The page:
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The Cubs vs. The Curse

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The baby bears bested a goat and brought a championship to Chicago.
It was September 2016 and the Chicago Cubs were cruising toward a National League Central title with the best record in baseball and an insurmountable lead. The Cubbies looked like a sure bet for a pennant and World Series title. Yet their fans were panic stricken.
How could outstanding play lead to sleepless nights and cold sweats for Cubs fans? What was the cause of this windy-city woe? It was, quite simply, the curse.
The Curse at Work
To many fans, “the curse” was why the Cubs hadn’t won the World Series for the past 108 years. Despite coming close on occasion, they would ultimately fail. Consider the Steve Bartman incident — a Cubbie nightmare with its own Wikipedia page. Game 6 of the 2003 National League Championship Series was being contested in the Cub’s home ballpark, Wrigley Field. The Cubs led three games to two over the Florida Marlins and were ahead 3-0 in the 8th inning — just five outs away from a World Series appearance. Luis Castillo of the Marlins lofted a foul ball, Moisés Alou of the Cubs was in position to catch it, when Bartman, a Cub fan, reached out and deflected the ball. The Marlins scored eight runs, won the game, and on the following day, won game seven. For Cub fans, this was another example of the curse at work. And the evidence justified their suspicions, with similar examples of bad luck having dashed Cub hopes for a title in 1969 and 1984.
The Legacy of the Goat
The incident that allegedly caused the curse occurred in 1945. The Cubs were in the World Series, having bested a field of war-weakened teams. William Sianis, owner of Chicago’s Billy Goat Tavern (which would later be immortalized in the Saturday Night Live “Cheeseborger, Cheeseborger” skit) would bring his goat, named Murphy, to games at Wrigley Field. The story has it that during Game 4, Sianis and his goat were ejected from the ballpark, because his goat was stinking up the place. He sent a telegram to Cub owner Philip K. Wrigley that said the Cubs would never win the Series because his goat had been insulted. For the next 71 years, the Cubs, rather than the goat, stunk up the place.
No wonder Cub fans were wringing their hands come September 2016, but their lead held, and they clinched the division title with room to spare. But fan anxiety was far from over, as the curse hung like a pall. After winning the first two games of the DLCS division championship, they fell to the Giants in Game 3. And things went south quickly in Game 4, as the Cubs trailed 5-2 in the ninth inning. But somehow the little bears found their way home, winning 6 to 5 and going to the NLCS league championship against the Dodgers.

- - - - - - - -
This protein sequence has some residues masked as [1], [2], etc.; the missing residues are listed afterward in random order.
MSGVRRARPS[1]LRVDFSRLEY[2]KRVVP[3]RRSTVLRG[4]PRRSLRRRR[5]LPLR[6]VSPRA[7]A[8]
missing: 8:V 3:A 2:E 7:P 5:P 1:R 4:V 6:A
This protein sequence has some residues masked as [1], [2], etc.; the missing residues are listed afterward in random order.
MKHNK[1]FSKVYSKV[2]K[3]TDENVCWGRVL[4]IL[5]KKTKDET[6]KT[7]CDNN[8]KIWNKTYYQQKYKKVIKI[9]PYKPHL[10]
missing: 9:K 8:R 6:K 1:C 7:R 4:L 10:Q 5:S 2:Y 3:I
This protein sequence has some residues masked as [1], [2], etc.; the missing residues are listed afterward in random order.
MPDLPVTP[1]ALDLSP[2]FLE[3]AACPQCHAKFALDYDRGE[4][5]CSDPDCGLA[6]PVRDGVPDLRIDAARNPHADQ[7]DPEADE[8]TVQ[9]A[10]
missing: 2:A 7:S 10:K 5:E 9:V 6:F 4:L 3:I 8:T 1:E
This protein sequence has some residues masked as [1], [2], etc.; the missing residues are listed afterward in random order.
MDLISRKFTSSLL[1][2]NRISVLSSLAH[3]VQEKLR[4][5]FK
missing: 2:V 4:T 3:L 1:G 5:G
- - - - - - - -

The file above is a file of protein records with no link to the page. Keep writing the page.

The Road to the Series
The NLCS turned bad in a hurry, and the Cubs had to come from behind again to win their ticket to the World Series, but win it they did. The World Series had come to Wrigley.
Some fans thought Cub management should invite a goat to the games to please the ghost of Murphy, but that was not to be, and after three games, the Cubbies were down to the Cleveland Indians, two games to one. In Game 4, the Indians clobbered the Cubs, leaving the hapless Chicagoans one game away from defeat, with the Series moving to Cleveland for the next two games. But Murphy must have been on hiatus, because the Cubs came through with two wins in Cleveland, and the Series returned to the friendly confines for Game 7. It couldn’t be easy of course, and the game went into extra innings, as Cub fans closed their eyes. But this time, the baby bruins were not to be denied, and at 11:47 pm on November 2, 2016, the curse of the goat was put to rest.
The fans, on the other hand, would not be put to rest, and thousands of them took to the streets of Wrigleyville, the neighborhood that is home to the Cubs. The party lasted ‘til dawn, and resumed two days later with 5 million fans pouring into the city for the victory parade. More than 100 years in the making, it was a victory celebration to top all victory celebrations, and it brought the city to a standstill.
You can credit the Series win to great pitching, the management of Joe Maddon and timely hitting. But some old-school Cub fans say Miriam Santiago was the difference. She carried holy water, a rosary and a lucky baseball with her throughout the playoffs. Finally, she brought a goat mask with dynamite in its mouth to Wrigley and let fans pose with it outside the ballpark while she prayed. The curse was broken.
-Home Run Hitter
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